Irritable bowel syndrome (IBS) refers to a disorder that involves abdominal pain and cramping, as well as changes in bowel movements.
It is not the same as inflammatory bowel disease (IBD), which includes Crohn's disease and ulcerative colitis .
Spastic colon; Irritable colon; Mucous colitis; Spastic colitis
Causes, incidence, and risk factors
There are many possible causes of IBS. For example, there may be a problem with muscles in the intestine, or the intestine may be more sensitive to stretching or movement. There is no problem with the structure of the intestine.
It is not clear why patients develop IBS, but in some instances, it occurs after an intestinal infection. This is called postinfectious IBS. There may also be other triggers.
Stress can worsen IBS. The colon is connected to the brain through nerves of the autonomic nervous system. These nerves become more active during times of stress, and can cause th...
Anyone who has ever been anxious, even for the shortest period of time, knows the way their stomach grumbles in sympathy. It perhaps shouldn't be surprising to learn therefore that one of the most common physical complaints associated with anxiety is Irritable Bowel Syndrome (IBS). Having said that, anxiety may not be the cause of IBS. In fact it still isn't really clear what the relationship is between IBS and anxiety, except for the fact that it seems to exist. We know, for example, that relief from stress can help to ease the symptoms associated with the syndrome. We also know that certain changes to diet and lifestyle can have positive effects.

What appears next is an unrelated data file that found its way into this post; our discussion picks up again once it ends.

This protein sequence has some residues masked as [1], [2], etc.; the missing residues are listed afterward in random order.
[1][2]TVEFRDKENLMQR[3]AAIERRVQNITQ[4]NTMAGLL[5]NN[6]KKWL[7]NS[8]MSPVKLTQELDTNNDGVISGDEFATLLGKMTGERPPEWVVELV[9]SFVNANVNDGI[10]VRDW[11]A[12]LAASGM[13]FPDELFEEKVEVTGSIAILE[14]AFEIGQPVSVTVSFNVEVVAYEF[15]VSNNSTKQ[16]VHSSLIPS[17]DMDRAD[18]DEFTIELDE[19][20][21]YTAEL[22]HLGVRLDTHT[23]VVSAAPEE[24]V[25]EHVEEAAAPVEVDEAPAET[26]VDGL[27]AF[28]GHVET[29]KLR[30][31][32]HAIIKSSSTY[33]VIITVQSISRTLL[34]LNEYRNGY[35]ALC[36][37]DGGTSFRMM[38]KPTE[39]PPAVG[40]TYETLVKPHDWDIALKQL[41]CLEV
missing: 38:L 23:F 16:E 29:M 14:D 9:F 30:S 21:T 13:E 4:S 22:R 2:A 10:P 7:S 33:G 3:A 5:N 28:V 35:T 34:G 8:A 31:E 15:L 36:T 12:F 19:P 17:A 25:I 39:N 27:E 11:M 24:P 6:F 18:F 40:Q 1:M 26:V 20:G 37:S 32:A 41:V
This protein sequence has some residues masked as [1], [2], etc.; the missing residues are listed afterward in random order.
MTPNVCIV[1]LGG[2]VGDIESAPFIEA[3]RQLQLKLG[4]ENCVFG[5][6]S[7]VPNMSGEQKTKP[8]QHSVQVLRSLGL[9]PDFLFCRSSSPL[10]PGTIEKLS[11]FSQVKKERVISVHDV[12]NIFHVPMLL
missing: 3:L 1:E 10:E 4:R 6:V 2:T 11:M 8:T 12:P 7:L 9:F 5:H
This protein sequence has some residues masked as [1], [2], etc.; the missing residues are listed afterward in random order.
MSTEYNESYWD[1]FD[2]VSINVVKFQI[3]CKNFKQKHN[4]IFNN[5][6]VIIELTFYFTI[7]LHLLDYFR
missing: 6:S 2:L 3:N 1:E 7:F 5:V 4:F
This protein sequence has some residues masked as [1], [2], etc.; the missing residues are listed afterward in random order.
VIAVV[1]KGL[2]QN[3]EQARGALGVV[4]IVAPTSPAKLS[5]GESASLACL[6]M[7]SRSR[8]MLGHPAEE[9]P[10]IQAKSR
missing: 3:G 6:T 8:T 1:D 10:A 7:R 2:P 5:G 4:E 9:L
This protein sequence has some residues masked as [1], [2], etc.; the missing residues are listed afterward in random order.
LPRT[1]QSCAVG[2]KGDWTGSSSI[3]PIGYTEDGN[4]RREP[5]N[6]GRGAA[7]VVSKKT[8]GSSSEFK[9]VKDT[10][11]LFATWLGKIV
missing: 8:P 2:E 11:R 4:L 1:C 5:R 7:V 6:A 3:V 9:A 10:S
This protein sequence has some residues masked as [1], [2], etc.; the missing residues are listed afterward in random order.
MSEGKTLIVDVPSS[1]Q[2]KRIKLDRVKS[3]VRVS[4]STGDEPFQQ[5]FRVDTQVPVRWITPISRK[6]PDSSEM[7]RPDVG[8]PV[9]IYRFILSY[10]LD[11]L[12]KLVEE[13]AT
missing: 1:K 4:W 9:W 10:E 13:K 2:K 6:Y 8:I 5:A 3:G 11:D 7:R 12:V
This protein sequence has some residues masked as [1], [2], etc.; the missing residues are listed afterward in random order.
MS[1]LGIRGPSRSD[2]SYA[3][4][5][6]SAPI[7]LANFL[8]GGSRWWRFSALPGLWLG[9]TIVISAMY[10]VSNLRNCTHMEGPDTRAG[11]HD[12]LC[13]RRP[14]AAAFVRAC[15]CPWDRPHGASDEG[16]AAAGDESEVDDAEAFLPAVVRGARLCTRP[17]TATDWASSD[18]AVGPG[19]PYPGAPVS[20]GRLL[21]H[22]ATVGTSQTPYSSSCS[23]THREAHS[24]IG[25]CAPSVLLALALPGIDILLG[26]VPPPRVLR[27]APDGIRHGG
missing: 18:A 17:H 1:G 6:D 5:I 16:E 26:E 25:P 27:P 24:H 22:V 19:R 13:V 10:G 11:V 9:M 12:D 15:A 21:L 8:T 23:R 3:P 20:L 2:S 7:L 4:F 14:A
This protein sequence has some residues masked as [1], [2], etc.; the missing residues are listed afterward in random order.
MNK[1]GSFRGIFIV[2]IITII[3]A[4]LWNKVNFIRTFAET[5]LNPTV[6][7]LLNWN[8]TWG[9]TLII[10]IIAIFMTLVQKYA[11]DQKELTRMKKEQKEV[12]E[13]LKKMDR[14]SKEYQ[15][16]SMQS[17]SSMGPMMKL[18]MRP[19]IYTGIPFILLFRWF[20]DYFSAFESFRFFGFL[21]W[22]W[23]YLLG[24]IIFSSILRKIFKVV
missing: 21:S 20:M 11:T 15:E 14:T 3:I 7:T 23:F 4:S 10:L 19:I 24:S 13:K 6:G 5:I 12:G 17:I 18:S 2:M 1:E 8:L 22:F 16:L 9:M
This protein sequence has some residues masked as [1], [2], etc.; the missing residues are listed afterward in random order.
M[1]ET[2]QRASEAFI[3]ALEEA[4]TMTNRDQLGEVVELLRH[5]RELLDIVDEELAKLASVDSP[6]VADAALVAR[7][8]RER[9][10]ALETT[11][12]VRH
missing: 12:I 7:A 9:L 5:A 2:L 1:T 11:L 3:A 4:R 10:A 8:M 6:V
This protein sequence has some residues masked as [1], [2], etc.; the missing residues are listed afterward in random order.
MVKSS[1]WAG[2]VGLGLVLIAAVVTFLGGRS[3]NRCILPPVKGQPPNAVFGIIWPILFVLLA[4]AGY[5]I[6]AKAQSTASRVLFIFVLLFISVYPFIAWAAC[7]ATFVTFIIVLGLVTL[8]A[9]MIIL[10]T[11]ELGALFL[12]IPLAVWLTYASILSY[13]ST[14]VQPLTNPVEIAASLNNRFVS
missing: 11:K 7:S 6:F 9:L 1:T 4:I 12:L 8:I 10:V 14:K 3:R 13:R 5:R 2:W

The cause of IBS may not be known, but its association with anxiety and stress and the lack of any obvious organic cause, make it an easy target to be considered psychosomatic. There are however a number of other possible candidates for the condition, a review of which can be found on the Mayo Clinic website.
IBS (sometimes st...
Complex regional pain syndrome (CRPS) is a condition of chronic pain and sensory changes that can occur after trauma to an arm or a leg. The initial injury may be minor or severe. Pain is the main feature of CRPS, but changes in blood flow to the skin, increased sweating, and swelling are common symptoms. Movement disorders (MDs) such as tremor or dystonia develop in up to half the patients with CRPS. Dystonia is an abnormal twisting posture of the hand or foot. In this study from the Netherlands, patients with CRPS and dystonia are compared to patients with CRPS who do not have MDs. The authors tried to find out what causes the MDs to develop. They looked at age, duration of symptoms, type of injury, and severity of symptoms as possible factors that cause MDs to develop. They were able to come to several conclusions after comparing the two groups. First, the patients who developed dystonia were younger than patients in the group without dystonia. The length of time between the start of ...
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